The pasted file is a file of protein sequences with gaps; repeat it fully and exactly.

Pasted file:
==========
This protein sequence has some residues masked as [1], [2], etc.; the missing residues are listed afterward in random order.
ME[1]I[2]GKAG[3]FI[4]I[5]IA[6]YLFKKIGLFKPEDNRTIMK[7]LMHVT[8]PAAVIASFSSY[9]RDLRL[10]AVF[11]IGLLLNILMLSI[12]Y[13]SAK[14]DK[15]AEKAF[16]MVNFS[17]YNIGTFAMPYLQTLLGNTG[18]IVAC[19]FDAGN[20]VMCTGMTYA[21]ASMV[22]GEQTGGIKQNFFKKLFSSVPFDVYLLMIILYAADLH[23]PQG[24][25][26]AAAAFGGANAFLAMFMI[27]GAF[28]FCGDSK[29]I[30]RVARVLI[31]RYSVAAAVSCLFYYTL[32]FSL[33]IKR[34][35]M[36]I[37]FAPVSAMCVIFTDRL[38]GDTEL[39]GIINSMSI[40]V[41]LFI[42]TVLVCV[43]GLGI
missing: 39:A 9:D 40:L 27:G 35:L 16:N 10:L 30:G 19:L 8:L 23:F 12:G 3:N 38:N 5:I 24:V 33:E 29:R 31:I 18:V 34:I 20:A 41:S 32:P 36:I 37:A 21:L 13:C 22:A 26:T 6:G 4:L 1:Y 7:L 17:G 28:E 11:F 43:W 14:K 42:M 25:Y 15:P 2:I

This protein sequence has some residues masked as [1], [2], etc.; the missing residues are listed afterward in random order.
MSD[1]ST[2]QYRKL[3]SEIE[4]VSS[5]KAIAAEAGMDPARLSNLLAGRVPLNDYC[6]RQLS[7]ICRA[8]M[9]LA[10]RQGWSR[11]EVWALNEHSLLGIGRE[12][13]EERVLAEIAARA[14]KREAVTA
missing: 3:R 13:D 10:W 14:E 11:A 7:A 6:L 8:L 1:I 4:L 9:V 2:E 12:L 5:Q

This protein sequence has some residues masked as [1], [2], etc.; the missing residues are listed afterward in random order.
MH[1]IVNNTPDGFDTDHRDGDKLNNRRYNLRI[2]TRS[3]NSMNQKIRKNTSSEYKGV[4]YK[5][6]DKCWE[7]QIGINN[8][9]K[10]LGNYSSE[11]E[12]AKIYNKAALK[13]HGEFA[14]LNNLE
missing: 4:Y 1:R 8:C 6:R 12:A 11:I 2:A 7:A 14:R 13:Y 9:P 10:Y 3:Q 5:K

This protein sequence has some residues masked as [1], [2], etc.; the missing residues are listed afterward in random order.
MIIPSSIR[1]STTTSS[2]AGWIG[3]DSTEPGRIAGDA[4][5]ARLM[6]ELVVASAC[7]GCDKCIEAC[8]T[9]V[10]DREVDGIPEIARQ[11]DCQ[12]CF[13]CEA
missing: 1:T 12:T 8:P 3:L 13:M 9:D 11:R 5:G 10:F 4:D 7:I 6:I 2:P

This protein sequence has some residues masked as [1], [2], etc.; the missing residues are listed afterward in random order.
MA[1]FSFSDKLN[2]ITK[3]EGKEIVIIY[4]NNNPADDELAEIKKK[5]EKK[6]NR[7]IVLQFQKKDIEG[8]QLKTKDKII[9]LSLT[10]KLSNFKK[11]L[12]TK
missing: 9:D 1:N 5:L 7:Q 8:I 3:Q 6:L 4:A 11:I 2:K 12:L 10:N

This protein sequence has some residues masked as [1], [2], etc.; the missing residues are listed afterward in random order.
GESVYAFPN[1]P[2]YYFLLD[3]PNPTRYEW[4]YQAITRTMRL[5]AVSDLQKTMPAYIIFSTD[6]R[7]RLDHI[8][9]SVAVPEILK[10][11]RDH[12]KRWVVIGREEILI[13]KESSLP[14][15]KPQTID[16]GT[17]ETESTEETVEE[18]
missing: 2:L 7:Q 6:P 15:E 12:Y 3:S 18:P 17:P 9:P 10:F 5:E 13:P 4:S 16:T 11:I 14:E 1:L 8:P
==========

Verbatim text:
This protein sequence has some residues masked as [1], [2], etc.; the missing residues are listed afterward in random order.
ME[1]I[2]GKAG[3]FI[4]I[5]IA[6]YLFKKIGLFKPEDNRTIMK[7]LMHVT[8]PAAVIASFSSY[9]RDLRL[10]AVF[11]IGLLLNILMLSI[12]Y[13]SAK[14]DK[15]AEKAF[16]MVNFS[17]YNIGTFAMPYLQTLLGNTG[18]IVAC[19]FDAGN[20]VMCTGMTYA[21]ASMV[22]GEQTGGIKQNFFKKLFSSVPFDVYLLMIILYAADLH[23]PQG[24][25][26]AAAAFGGANAFLAMFMI[27]GAF[28]FCGDSK[29]I[30]RVARVLI[31]RYSVAAAVSCLFYYTL[32]FSL[33]IKR[34][35]M[36]I[37]FAPVSAMCVIFTDRL[38]GDTEL[39]GIINSMSI[40]V[41]LFI[42]TVLVCV[43]GLGI
missing: 39:A 9:D 40:L 27:G 35:L 16:N 10:L 30:G 19:L 8:L 23:F 12:G 3:N 38:N 5:I 24:V 33:E 29:R 31:I 18:V 34:I 20:A 41:S 32:P 36:I 37:A 21:L 13:C 22:A 26:T 6:G 4:L 1:Y 7:L 17:G 28:E 11:F 43:W 14:K 42:M 25:Y 15:P 2:I

This protein sequence has some residues masked as [1], [2], etc.; the missing residues are listed afterward in random order.
MSD[1]ST[2]QYRKL[3]SEIE[4]VSS[5]KAIAAEAGMDPARLSNLLAGRVPLNDYC[6]RQLS[7]ICRA[8]M[9]LA[10]RQGWSR[11]EVWALNEHSLLGIGRE[12][13]EERVLAEIAARA[14]KREAVTA
missing: 3:R 13:D 10:W 14:E 11:A 7:A 6:L 8:L 1:I 4:L 9:V 2:E 12:L 5:Q

This protein sequence has some residues masked as [1], [2], etc.; the missing residues are listed afterward in random order.
MH[1]IVNNTPDGFDTDHRDGDKLNNRRYNLRI[2]TRS[3]NSMNQKIRKNTSSEYKGV[4]YK[5][6]DKCWE[7]QIGINN[8][9]K[10]LGNYSSE[11]E[12]AKIYNKAALK[13]HGEFA[14]LNNLE
missing: 4:Y 1:R 8:C 6:R 12:A 11:I 2:A 7:A 14:R 13:Y 9:P 10:Y 3:Q 5:K

This protein sequence has some residues masked as [1], [2], etc.; the missing residues are listed afterward in random order.
MIIPSSIR[1]STTTSS[2]AGWIG[3]DSTEPGRIAGDA[4][5]ARLM[6]ELVVASAC[7]GCDKCIEAC[8]T[9]V[10]DREVDGIPEIARQ[11]DCQ[12]CF[13]CEA
missing: 1:T 12:T 8:P 3:L 13:M 9:D 11:R 5:G 10:F 4:D 7:I 6:I 2:P

This protein sequence has some residues masked as [1], [2], etc.; the missing residues are listed afterward in random order.
MA[1]FSFSDKLN[2]ITK[3]EGKEIVIIY[4]NNNPADDELAEIKKK[5]EKK[6]NR[7]IVLQFQKKDIEG[8]QLKTKDKII[9]LSLT[10]KLSNFKK[11]L[12]TK
missing: 9:D 1:N 5:L 7:Q 8:I 3:Q 6:L 4:A 11:I 2:K 12:L 10:N

This protein sequence has some residues masked as [1], [2], etc.; the missing residues are listed afterward in random order.
GESVYAFPN[1]P[2]YYFLLD[3]PNPTRYEW[4]YQAITRTMRL[5]AVSDLQKTMPAYIIFSTD[6]R[7]RLDHI[8][9]SVAVPEILK[10][11]RDH[12]KRWVVIGREEILI[13]KESSLP[14][15]KPQTID[16]GT[17]ETESTEETVEE[18]
missing: 2:L 7:Q 6:P 15:E 12:Y 3:S 18:P 17:P 9:P 10:F 5:E 13:P 4:S 16:T 11:I 14:E 1:L 8:P